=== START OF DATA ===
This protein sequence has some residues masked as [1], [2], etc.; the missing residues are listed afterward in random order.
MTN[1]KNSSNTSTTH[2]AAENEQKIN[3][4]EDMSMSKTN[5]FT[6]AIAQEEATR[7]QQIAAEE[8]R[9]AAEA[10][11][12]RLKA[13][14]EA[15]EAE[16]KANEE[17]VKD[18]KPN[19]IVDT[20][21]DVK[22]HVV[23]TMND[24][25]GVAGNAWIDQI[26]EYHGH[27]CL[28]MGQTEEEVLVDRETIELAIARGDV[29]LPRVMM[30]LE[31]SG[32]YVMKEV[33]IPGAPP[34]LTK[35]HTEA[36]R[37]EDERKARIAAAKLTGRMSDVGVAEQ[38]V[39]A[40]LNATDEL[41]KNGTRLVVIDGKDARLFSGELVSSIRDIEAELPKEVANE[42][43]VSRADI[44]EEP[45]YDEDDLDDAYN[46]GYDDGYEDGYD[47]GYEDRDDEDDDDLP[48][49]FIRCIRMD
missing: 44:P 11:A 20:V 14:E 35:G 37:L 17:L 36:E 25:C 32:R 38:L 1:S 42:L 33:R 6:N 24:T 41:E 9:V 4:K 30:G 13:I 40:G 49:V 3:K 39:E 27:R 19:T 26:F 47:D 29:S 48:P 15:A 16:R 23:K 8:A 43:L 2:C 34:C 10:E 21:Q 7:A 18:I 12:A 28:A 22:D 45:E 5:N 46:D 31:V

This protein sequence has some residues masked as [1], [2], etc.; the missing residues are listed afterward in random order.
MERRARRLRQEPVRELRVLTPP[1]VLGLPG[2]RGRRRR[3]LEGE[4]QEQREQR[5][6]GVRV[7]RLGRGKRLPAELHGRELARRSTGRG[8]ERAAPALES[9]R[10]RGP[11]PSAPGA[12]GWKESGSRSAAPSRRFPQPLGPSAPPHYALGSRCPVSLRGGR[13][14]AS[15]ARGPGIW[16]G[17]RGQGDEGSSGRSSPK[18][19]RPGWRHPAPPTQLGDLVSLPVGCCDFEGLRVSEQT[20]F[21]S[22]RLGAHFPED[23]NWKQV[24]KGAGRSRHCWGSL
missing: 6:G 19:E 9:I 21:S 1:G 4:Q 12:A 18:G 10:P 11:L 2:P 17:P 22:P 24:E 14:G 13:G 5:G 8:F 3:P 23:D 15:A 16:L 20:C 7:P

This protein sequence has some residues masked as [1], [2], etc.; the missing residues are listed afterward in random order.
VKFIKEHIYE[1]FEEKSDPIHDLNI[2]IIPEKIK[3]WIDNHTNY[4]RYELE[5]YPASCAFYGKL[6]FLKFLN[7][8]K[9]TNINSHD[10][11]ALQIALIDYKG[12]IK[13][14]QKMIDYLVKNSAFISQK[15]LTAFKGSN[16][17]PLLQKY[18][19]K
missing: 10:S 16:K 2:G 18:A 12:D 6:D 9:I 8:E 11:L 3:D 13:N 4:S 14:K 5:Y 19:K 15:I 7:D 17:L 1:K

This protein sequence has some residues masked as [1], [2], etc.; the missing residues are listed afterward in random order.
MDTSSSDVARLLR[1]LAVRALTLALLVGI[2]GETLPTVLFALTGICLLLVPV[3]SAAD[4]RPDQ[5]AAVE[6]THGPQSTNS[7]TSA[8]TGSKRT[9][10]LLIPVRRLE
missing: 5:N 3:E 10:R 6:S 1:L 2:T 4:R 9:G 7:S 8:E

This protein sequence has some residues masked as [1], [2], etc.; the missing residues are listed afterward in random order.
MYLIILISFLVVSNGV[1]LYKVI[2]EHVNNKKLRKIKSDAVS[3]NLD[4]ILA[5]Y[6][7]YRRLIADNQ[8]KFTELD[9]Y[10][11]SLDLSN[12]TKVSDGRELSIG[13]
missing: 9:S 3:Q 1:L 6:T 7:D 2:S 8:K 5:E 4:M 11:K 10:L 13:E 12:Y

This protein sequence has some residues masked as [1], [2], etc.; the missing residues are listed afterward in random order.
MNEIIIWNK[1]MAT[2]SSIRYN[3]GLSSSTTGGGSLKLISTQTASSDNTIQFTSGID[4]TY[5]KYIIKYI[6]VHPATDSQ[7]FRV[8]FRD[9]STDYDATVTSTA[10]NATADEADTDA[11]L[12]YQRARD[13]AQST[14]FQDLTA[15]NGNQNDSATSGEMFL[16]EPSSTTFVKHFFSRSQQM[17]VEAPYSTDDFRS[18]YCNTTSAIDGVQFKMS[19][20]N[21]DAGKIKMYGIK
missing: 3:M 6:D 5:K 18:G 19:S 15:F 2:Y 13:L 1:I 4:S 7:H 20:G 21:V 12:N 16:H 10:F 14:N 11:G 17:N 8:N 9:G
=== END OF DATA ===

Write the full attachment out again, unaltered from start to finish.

This protein sequence has some residues masked as [1], [2], etc.; the missing residues are listed afterward in random order.
MTN[1]KNSSNTSTTH[2]AAENEQKIN[3][4]EDMSMSKTN[5]FT[6]AIAQEEATR[7]QQIAAEE[8]R[9]AAEA[10][11][12]RLKA[13][14]EA[15]EAE[16]KANEE[17]VKD[18]KPN[19]IVDT[20][21]DVK[22]HVV[23]TMND[24][25]GVAGNAWIDQI[26]EYHGH[27]CL[28]MGQTEEEVLVDRETIELAIARGDV[29]LPRVMM[30]LE[31]SG[32]YVMKEV[33]IPGAPP[34]LTK[35]HTEA[36]R[37]EDERKARIAAAKLTGRMSDVGVAEQ[38]V[39]A[40]LNATDEL[41]KNGTRLVVIDGKDARLFSGELVSSIRDIEAELPKEVANE[42][43]VSRADI[44]EEP[45]YDEDDLDDAYN[46]GYDDGYEDGYD[47]GYEDRDDEDDDDLP[48][49]FIRCIRMD
missing: 44:P 11:A 20:V 14:E 35:G 37:L 17:L 36:E 25:C 32:R 38:L 1:S 42:L 33:R 6:N 24:T 41:E 9:V 4:K 30:G 13:I 40:G 49:V 3:K 39:E 27:R 19:T 26:F 47:D 29:S 48:P 15:A 16:R 23:K 8:A 43:L 2:C 34:C 10:E 21:Q 7:A 18:I 12:A 28:A 22:D 45:E 5:N 46:D 31:V

This protein sequence has some residues masked as [1], [2], etc.; the missing residues are listed afterward in random order.
MERRARRLRQEPVRELRVLTPP[1]VLGLPG[2]RGRRRR[3]LEGE[4]QEQREQR[5][6]GVRV[7]RLGRGKRLPAELHGRELARRSTGRG[8]ERAAPALES[9]R[10]RGP[11]PSAPGA[12]GWKESGSRSAAPSRRFPQPLGPSAPPHYALGSRCPVSLRGGR[13][14]AS[15]ARGPGIW[16]G[17]RGQGDEGSSGRSSPK[18][19]RPGWRHPAPPTQLGDLVSLPVGCCDFEGLRVSEQT[20]F[21]S[22]RLGAHFPED[23]NWKQV[24]KGAGRSRHCWGSL
missing: 6:G 19:E 9:I 21:S 1:G 4:Q 12:A 18:G 10:P 11:L 2:P 17:P 22:P 24:E 14:G 13:G 5:G 8:F 3:P 23:D 15:A 16:L 20:C 7:P

This protein sequence has some residues masked as [1], [2], etc.; the missing residues are listed afterward in random order.
VKFIKEHIYE[1]FEEKSDPIHDLNI[2]IIPEKIK[3]WIDNHTNY[4]RYELE[5]YPASCAFYGKL[6]FLKFLN[7][8]K[9]TNINSHD[10][11]ALQIALIDYKG[12]IK[13][14]QKMIDYLVKNSAFISQK[15]LTAFKGSN[16][17]PLLQKY[18][19]K
missing: 10:S 16:K 2:G 18:A 12:D 6:D 9:I 8:E 11:L 3:D 13:N 4:S 14:K 5:Y 19:K 15:I 7:D 17:L 1:K

This protein sequence has some residues masked as [1], [2], etc.; the missing residues are listed afterward in random order.
MDTSSSDVARLLR[1]LAVRALTLALLVGI[2]GETLPTVLFALTGICLLLVPV[3]SAAD[4]RPDQ[5]AAVE[6]THGPQSTNS[7]TSA[8]TGSKRT[9][10]LLIPVRRLE
missing: 5:N 3:E 10:R 6:S 1:L 2:T 4:R 9:G 7:S 8:E

This protein sequence has some residues masked as [1], [2], etc.; the missing residues are listed afterward in random order.
MYLIILISFLVVSNGV[1]LYKVI[2]EHVNNKKLRKIKSDAVS[3]NLD[4]ILA[5]Y[6][7]YRRLIADNQ[8]KFTELD[9]Y[10][11]SLDLSN[12]TKVSDGRELSIG[13]
missing: 9:S 3:Q 1:L 6:T 7:D 2:S 8:K 5:E 4:M 11:K 10:L 13:E 12:Y

This protein sequence has some residues masked as [1], [2], etc.; the missing residues are listed afterward in random order.
MNEIIIWNK[1]MAT[2]SSIRYN[3]GLSSSTTGGGSLKLISTQTASSDNTIQFTSGID[4]TY[5]KYIIKYI[6]VHPATDSQ[7]FRV[8]FRD[9]STDYDATVTSTA[10]NATADEADTDA[11]L[12]YQRARD[13]AQST[14]FQDLTA[15]NGNQNDSATSGEMFL[16]EPSSTTFVKHFFSRSQQM[17]VEAPYSTDDFRS[18]YCNTTSAIDGVQFKMS[19][20]N[21]DAGKIKMYGIK
missing: 3:M 6:D 5:K 18:G 19:S 15:F 2:Y 13:L 1:I 4:S 7:H 20:G 21:V 12:N 16:H 10:F 14:N 11:G 17:N 8:N 9:G